Discussions of certain aspects of religion sometimes require the discussion of science. While science is not a religion, the principle of respect that governs this board must still be applied in posting to such discussions.

But science requires a different form of respect than that required when discussing other religions. Science is a process that seeks explanations of certain aspects of reality rather than an overarching understanding by which one governs one's life. The respect due to science is the respect due to any tool or method that does its job well. And the respect due to scientists is the respect due to people who undertake a difficult and complex job that is of benefit to others.

Paradoxically, the respect necessary for science requires the constant challenging of its current views. Such challenges can only be properly made if one has enough understanding to be able to make such challenges. The proper respect due to science is to understand what it is, how it works, and how and why its views change over time.

The core of science is a sophisticated process of trial and error called:

The Scientific Method.

The goal of the scientific method is to create theories (that is, mental descriptions) that as accurately as possible model natural processes in a predictive manner. Scientific theories are valued by how well they predict outcomes of events that have not yet happened (like the next time a star goes supernova) and accurately predict what will be found in the results of events that have already happened (such as seeking the causes of a fire).

There are two basic scientific methods for creating and refining theories.

Method 1

1. Observe something that needs explanation.
2. Formulate a hypothesis that explains the phenomenon.
3. Deduce consequences of the phenomenon from the hypothesis.
4. Using the deductions, create predictions of what the phenomenon should produce.
5. Create experiments that will measure these predictions.
6. Examine the results of the experiments to see how closely the actual results match the predictions.
7. If they match closely, tell others about the hypothesis and the experiments so they can try it themselves.
8. If they don't match closely, go back to step 2.

Method 2 is an elaboration of step 2 in method 1. This method is used if the scientist can't think of a good hypothesis.

1. Do lots of different measurements of various aspects of the phenomenon.
2. Try to create in mind a hypothesis that accounts for the various measurements.
3. In doing step 2, introduce as few changes into current theories as necessary.

Note: This does not mean that radical new hypotheses should not be made. It means that one should introduce radical ideas when they are shown to be necessary.


What Can Science Be Applied To?

The scientific method implicitly restricts science to the study of phenomena that fit certain criteria:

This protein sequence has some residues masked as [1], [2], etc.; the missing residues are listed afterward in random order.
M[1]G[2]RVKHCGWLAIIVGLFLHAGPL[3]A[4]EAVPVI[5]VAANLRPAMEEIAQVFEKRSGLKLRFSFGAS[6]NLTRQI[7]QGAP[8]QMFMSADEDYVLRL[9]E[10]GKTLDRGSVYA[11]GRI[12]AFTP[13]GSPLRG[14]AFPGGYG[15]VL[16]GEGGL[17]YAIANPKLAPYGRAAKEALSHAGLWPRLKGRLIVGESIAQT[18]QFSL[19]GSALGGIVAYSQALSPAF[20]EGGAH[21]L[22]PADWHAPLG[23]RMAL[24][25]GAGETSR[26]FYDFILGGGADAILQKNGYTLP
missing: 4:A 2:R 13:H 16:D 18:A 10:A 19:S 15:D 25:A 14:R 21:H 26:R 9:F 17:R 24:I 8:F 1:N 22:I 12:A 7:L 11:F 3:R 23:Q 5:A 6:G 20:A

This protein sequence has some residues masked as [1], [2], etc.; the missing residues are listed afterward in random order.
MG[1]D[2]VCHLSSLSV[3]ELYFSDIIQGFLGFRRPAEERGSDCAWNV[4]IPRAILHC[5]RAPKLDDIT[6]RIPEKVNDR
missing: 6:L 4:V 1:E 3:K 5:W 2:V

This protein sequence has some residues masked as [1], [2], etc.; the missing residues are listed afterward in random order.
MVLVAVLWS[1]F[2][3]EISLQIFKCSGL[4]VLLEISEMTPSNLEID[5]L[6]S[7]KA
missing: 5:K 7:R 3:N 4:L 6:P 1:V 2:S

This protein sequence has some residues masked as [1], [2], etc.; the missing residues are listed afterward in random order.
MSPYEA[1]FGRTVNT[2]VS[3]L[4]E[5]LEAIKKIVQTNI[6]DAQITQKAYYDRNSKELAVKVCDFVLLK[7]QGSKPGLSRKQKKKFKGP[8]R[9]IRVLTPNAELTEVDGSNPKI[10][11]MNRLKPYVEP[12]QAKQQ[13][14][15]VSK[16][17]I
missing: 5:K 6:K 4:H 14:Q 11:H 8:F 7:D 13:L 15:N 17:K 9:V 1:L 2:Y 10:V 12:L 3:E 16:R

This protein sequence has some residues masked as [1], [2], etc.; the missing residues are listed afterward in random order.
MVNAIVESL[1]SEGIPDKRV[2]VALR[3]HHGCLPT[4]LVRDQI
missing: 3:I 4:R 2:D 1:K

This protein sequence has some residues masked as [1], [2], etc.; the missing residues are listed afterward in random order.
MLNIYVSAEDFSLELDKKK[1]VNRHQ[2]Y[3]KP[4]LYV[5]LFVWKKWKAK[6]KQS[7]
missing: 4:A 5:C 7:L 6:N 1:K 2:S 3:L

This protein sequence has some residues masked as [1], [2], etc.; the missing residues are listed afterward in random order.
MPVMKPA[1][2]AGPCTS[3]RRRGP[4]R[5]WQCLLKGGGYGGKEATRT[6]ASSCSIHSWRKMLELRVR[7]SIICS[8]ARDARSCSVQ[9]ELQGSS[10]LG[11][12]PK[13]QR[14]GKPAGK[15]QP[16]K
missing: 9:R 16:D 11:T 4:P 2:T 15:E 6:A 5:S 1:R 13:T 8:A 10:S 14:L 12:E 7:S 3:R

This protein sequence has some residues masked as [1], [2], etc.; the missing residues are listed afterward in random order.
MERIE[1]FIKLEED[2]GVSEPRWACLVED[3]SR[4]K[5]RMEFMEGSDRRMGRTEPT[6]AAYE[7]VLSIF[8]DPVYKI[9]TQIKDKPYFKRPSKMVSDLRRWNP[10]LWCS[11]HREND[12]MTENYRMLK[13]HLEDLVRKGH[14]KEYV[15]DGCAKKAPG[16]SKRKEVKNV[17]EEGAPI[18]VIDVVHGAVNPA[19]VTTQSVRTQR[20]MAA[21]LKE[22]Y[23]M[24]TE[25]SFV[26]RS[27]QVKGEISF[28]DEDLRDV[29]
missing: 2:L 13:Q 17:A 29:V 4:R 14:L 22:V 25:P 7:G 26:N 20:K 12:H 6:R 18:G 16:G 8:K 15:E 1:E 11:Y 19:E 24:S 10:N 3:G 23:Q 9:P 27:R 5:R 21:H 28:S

1. They are independently observable and measurable by multiple people.
2. They belong to a class of phenomena which behave in the same manner.

Any phenomenon that does not fit these two criteria is not the subject of science. Thus a great many subjective phenomena are not within the bounds of science.

To take a really simple example, the color of an object can be externally measured. The experience of a person seeing that object and how they feel about the color cannot.

This is the first and most important semantic difference between scientific discourse and most religious discourse. In religion individual awareness and understanding are often the center of discussion. In science they are explicitly moved to the side.

This also brings up the first serious challenge between scientific and religious discourse. The act of removal of a subject from a discussion can seem like a dismissal of the importance of that subject. Because personal experience is not the subject of science it seems as if scientists would regard personal experience as unimportant.

This view of scientists is simply not true. Scientists value their personal lives as much as anyone else and consider their personal experiences as important as anyone else.

What they don't do is regard their personal experiences as scientific evidence.

Furthermore, this separation between scientifically examinable phenomena and those that cannot be so examined can be seen as evidence of the uniqueness and individual character, the personality, as it were, of non-interchangeable phenomena. My subjective experiences are not the same as yours, my life is not the same as yours. It can indeed be deemed a mark of respect that such experiences are not the subject of science.

Within those classes of phenomena to which science does apply, science has shown itself invaluable. Science has passed the basic test of a good tool: Does it do a good job when properly applied. The trial and error character of science means that as an endeavor science begins in error and moves closer and closer toward understanding of those phenomena.